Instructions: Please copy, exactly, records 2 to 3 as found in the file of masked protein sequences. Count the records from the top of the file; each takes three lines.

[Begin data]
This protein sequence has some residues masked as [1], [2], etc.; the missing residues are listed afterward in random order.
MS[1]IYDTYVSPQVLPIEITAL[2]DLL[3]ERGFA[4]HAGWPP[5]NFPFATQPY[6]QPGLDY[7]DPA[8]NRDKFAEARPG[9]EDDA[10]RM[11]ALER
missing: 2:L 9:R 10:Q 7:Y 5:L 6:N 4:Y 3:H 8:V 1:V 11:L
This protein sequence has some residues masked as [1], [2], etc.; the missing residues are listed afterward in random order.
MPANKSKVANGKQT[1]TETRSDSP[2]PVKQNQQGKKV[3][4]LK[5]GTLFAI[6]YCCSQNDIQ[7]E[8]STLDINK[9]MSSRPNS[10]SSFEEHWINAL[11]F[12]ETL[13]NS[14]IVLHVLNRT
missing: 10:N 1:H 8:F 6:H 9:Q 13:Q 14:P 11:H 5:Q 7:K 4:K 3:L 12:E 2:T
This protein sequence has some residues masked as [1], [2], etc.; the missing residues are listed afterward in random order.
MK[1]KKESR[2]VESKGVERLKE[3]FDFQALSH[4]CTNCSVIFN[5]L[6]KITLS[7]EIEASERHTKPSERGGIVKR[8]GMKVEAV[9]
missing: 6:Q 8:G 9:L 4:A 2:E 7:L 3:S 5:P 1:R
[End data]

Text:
This protein sequence has some residues masked as [1], [2], etc.; the missing residues are listed afterward in random order.
MPANKSKVANGKQT[1]TETRSDSP[2]PVKQNQQGKKV[3][4]LK[5]GTLFAI[6]YCCSQNDIQ[7]E[8]STLDINK[9]MSSRPNS[10]SSFEEHWINAL[11]F[12]ETL[13]NS[14]IVLHVLNRT
missing: 10:N 1:H 8:F 6:H 9:Q 13:Q 14:P 11:H 5:Q 7:K 4:K 3:L 12:E 2:T
This protein sequence has some residues masked as [1], [2], etc.; the missing residues are listed afterward in random order.
MK[1]KKESR[2]VESKGVERLKE[3]FDFQALSH[4]CTNCSVIFN[5]L[6]KITLS[7]EIEASERHTKPSERGGIVKR[8]GMKVEAV[9]
missing: 6:Q 8:G 9:L 4:A 2:E 7:L 3:S 5:P 1:R